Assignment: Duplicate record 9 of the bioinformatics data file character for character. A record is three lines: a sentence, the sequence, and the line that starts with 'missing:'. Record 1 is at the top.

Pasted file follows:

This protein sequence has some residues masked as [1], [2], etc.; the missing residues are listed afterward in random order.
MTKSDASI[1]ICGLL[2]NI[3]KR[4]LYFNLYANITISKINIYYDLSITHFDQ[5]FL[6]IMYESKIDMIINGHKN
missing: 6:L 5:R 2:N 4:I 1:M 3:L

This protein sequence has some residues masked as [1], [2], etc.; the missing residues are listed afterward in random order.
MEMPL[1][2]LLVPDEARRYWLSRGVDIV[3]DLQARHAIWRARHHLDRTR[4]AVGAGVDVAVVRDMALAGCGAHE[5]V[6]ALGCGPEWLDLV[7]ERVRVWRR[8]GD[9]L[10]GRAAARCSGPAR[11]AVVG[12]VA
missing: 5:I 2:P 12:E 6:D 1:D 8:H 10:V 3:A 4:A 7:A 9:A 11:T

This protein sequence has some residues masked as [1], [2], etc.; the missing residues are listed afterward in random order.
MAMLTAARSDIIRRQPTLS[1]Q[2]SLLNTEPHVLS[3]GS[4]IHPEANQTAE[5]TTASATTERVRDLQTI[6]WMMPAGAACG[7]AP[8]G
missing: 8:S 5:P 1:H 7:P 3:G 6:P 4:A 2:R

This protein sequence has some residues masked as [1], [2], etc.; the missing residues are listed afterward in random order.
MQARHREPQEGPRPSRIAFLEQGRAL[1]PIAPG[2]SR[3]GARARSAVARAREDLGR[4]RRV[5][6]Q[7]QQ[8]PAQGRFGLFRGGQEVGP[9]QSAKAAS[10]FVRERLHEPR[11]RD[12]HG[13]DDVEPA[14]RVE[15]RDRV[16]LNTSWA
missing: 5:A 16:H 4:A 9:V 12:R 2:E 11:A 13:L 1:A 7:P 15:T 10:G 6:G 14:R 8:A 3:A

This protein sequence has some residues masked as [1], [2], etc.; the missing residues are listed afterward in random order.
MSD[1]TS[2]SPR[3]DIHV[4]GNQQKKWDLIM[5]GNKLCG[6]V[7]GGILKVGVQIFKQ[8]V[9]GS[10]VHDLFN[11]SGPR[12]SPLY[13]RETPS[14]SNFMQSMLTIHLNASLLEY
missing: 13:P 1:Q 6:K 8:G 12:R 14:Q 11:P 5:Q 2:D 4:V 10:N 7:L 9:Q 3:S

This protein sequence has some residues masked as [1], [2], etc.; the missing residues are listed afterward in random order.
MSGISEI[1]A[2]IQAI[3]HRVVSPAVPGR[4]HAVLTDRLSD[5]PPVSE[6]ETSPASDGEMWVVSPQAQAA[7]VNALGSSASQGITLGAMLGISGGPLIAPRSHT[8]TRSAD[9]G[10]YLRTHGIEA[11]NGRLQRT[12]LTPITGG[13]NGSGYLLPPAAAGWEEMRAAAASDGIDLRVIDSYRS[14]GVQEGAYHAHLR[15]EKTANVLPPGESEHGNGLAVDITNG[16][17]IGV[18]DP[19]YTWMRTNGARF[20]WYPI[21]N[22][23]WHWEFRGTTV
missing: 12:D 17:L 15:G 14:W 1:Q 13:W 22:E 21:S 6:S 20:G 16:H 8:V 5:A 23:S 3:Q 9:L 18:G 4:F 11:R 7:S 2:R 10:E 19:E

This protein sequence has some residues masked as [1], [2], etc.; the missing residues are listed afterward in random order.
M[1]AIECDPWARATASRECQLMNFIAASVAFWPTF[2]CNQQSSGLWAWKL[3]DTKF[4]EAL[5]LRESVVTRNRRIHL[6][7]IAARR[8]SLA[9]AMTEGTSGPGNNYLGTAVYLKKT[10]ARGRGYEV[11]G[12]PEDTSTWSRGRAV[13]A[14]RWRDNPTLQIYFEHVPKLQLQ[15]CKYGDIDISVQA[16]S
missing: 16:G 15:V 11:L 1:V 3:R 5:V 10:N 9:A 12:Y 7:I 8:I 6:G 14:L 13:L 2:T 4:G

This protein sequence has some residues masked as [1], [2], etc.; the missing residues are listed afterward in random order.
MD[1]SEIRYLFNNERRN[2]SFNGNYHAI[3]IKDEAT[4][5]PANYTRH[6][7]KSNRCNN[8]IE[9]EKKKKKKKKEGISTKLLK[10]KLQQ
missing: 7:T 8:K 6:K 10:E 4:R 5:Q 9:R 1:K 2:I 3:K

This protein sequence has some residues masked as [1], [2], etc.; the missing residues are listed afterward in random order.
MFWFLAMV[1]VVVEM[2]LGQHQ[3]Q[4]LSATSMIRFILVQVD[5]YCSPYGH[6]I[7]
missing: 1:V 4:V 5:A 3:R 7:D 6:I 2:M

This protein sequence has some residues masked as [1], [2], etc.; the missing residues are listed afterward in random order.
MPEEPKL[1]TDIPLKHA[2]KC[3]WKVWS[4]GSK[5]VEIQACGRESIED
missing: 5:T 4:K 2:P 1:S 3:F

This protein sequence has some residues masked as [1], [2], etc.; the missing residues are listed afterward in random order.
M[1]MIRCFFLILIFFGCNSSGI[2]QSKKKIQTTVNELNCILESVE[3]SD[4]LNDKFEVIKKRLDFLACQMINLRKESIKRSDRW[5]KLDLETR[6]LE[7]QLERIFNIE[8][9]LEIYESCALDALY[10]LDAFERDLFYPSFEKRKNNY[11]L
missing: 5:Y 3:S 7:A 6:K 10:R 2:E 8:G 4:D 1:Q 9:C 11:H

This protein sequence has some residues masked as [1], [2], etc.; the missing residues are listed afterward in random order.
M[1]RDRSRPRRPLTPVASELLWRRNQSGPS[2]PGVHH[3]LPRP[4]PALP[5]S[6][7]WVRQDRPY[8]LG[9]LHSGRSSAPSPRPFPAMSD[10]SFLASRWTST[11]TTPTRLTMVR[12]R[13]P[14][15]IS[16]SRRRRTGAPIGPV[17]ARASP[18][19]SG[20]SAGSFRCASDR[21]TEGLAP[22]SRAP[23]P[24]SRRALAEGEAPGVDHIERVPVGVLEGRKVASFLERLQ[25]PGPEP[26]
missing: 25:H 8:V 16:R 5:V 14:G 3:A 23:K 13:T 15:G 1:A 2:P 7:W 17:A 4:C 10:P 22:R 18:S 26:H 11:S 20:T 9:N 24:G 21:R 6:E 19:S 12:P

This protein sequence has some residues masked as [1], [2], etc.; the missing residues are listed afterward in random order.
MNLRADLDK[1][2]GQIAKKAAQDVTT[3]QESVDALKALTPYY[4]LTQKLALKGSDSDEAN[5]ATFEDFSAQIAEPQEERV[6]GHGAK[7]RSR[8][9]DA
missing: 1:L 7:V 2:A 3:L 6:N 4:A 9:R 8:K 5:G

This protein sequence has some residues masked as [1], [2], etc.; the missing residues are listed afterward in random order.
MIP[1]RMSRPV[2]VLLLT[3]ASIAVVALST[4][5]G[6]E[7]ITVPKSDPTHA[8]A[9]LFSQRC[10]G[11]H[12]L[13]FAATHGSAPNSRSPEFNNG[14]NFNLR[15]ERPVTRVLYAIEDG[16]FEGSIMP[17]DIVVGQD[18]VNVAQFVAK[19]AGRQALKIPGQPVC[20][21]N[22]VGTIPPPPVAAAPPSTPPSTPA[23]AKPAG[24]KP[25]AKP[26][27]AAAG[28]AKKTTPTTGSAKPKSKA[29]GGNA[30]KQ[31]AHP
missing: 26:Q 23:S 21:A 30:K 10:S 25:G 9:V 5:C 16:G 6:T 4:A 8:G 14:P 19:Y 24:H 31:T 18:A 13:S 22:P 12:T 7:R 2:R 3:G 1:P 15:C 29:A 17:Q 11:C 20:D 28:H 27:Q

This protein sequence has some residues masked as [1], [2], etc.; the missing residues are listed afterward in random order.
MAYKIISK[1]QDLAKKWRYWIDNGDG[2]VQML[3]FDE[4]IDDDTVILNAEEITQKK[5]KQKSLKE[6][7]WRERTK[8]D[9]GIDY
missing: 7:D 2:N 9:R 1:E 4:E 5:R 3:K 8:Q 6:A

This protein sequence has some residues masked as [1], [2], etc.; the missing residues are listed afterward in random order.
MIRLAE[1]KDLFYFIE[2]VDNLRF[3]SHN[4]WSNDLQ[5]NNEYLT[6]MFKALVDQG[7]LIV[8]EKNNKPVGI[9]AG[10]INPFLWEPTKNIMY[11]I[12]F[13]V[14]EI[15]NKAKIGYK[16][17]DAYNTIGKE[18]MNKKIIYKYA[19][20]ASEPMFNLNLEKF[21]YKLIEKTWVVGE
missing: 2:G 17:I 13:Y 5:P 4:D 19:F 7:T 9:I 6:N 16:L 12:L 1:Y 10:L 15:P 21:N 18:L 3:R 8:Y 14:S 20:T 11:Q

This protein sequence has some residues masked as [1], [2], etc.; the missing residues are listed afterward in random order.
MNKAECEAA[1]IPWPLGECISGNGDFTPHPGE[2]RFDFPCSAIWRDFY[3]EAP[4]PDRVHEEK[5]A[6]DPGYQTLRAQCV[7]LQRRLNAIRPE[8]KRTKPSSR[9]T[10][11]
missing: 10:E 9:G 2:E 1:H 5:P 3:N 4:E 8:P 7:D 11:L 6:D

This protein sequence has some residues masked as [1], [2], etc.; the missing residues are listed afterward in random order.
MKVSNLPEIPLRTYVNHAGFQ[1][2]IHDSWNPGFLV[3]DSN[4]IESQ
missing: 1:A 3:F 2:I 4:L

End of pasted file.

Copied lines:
This protein sequence has some residues masked as [1], [2], etc.; the missing residues are listed afterward in random order.
MFWFLAMV[1]VVVEM[2]LGQHQ[3]Q[4]LSATSMIRFILVQVD[5]YCSPYGH[6]I[7]
missing: 1:V 4:V 5:A 3:R 7:D 6:I 2:M